Both Elsie Lhotka and the Edelens filed motions to dismiss the petition. The trial court denied Elsie Lhotka's motion but granted the motion of the Edelens, finding they were protected as bona fide purchasers. Upon appeal, this court reversed the trial court ruling, granting the Edelens' motion to dismiss the section 72 petition, finding that sufficient allegations were made to establish that the Edelens may not have been bona fide purchasers. (See In re Application of County Treasurer (1st Dist. 1975), 30 Ill. App.3d 235, 332 N.E.2d 557.) The case was then remanded for a hearing on the section 72 petition.
At that hearing Willis T. Howell testified that in 1966 he purchased two vacant lots, lots 20 and 21, which were adjacent to the Howell Airport which he owned and operated. Lot 21 was an irregularly shaped lot with dimensions of 100' by 402.50' by 342.60' by 259.40' by 461.50'. Title in both lots was placed in the Union National Bank of Chicago as trustee under Trust No. 412 of which Willis T. Howell was the sole beneficiary. *fn1 Howell testified that in 1966 he began to improve the property by leveling and grading it, and that this took several years to complete. He stated that he installed airplane tiedowns on the eastern side of lot 21. These tiedowns were metal rods with a loop on the top where a rope was tied and then attached to the plane to keep it from moving; and that the stakes for the tiedowns were driven into the ground so that only three inches of the stake was visible above the ground. An old airplane tire was placed around the top of each tiedown to make them more visible. Howell testified that he rented these tiedowns out to the airport customers from 1967 to 1973, except during the springtime when the ground was too wet for planes to park there. Howell testified that he also used lot 21 as a parking area for two or three helicopters. He further testified that there was a visible pathway coming from his property onto lot 21.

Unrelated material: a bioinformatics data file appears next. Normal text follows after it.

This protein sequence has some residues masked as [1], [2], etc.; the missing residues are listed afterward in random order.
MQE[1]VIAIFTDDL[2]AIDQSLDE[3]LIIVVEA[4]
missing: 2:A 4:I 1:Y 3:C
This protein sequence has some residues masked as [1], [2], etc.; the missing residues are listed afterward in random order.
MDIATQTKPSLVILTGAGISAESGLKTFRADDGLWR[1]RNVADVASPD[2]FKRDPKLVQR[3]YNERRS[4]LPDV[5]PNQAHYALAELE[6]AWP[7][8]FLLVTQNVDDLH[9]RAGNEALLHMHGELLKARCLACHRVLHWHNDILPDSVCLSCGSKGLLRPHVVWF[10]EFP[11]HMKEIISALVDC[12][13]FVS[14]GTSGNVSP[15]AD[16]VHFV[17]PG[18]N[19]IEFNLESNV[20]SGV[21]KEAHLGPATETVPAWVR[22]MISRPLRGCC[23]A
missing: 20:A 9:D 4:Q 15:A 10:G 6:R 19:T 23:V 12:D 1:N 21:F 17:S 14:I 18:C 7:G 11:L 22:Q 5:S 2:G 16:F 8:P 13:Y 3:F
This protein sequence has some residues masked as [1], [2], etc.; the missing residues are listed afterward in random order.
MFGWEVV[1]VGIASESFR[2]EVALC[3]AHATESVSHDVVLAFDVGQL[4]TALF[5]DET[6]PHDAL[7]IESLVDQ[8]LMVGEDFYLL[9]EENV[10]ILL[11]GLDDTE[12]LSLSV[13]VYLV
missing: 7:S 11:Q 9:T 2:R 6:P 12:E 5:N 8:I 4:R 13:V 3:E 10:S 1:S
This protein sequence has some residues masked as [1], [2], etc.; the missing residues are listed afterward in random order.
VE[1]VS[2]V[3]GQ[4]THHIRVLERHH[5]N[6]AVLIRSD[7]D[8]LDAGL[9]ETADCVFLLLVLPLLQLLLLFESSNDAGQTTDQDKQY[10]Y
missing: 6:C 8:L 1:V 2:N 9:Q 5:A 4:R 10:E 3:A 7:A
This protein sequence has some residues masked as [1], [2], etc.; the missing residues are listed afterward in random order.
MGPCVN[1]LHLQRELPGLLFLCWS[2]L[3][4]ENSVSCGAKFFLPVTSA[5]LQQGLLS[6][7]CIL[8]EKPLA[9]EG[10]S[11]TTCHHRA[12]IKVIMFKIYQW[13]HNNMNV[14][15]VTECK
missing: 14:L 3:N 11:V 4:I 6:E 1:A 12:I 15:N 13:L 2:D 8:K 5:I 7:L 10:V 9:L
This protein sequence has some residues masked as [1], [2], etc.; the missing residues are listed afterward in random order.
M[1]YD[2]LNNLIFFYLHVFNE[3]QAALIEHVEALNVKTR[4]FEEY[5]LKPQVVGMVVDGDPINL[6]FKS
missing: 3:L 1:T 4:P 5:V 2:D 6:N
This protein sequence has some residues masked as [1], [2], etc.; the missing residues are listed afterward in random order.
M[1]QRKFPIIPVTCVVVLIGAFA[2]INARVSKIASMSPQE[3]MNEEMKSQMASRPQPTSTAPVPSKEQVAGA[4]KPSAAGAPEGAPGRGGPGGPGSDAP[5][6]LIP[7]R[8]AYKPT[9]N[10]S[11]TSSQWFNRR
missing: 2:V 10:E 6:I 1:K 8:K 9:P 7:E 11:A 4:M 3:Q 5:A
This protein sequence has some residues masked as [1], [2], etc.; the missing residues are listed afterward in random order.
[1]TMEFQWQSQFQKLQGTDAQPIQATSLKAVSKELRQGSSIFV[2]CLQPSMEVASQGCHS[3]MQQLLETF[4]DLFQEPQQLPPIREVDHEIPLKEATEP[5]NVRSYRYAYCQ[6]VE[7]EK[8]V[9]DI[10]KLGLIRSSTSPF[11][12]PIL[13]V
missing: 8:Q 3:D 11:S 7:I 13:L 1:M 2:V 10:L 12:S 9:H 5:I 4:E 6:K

Howell testified that in the spring of 1970, his son told him a man had put up a "For Sale" sign on the property and said he owned the lot; and that he drove out to the property but did not find any sign. In a prior deposition Howell stated that he called his attorney, Will Gierach, regarding the "For Sale" sign, but at the hearing he stated that he did not call Gierach.
Willis E. Howell, Jr. (hereinafter Howell Jr.) testified that he worked for his father at the Howell Airport during the years 1965 to 1973. He testified to the grading and leveling work being done to lot 21 during 1967 to 1969. He stated that on the average three to five planes and one to three in the winter were parked on lot 21 during 1967 to 1973, and that helicopters also parked in approximately the middle of the lot.
Howell Jr. testified that some time during 1970 or 1971, he saw Ben Lejcar putting up a "For Sale" sign on the property; that Lejcar told him that lot 21 was his property and the helicopters would have to be removed, and that he could not drive through there anymore; and that he told his father about this, but when they went to look for the sign it was gone.
Howell Jr. further testified to knowing Frank Edelen in a neighborly way. In 1973, Edelen came to the airport office and told him he owned the property, and that he related to Edelen the "For Sale" sign incident. Edelen told him he had taken the sign down. On another occasion, Edelen asked that the planes be moved off his property.
Jim Robson, one of Howell's customers, testified that he kept his plane parked 100' to 150' south of the airport maintenance shop on numerous occasions, and that there were always other planes parked on the lot. Robson also testified that he frequently saw a helicopter parked to the west of his plane; and that he did not remember a road on the lot, but that there was a path across the property.